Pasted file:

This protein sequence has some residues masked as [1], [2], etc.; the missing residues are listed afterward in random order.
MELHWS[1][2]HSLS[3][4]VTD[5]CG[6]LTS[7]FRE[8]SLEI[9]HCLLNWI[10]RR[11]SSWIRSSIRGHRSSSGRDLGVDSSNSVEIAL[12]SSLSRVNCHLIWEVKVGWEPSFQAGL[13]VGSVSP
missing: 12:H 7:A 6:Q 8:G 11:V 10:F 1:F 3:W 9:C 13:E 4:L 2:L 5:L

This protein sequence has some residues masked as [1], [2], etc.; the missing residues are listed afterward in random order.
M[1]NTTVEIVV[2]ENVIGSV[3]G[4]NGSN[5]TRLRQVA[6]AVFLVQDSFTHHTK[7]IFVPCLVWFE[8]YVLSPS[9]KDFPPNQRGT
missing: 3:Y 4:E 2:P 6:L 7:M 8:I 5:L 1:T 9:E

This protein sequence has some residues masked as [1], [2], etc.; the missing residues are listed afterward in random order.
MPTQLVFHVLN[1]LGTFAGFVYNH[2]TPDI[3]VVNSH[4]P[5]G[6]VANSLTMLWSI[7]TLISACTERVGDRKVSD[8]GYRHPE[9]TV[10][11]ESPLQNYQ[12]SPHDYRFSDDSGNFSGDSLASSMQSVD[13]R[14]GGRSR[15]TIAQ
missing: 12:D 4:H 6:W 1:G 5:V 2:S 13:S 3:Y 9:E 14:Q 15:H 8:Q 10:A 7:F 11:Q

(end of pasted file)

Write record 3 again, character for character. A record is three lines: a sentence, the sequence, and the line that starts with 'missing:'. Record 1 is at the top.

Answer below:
This protein sequence has some residues masked as [1], [2], etc.; the missing residues are listed afterward in random order.
MPTQLVFHVLN[1]LGTFAGFVYNH[2]TPDI[3]VVNSH[4]P[5]G[6]VANSLTMLWSI[7]TLISACTERVGDRKVSD[8]GYRHPE[9]TV[10][11]ESPLQNYQ[12]SPHDYRFSDDSGNFSGDSLASSMQSVD[13]R[14]GGRSR[15]TIAQ
missing: 12:D 4:H 6:W 1:G 5:V 2:S 13:S 3:Y 9:E 14:Q 15:H 8:Q 10:A 7:F 11:Q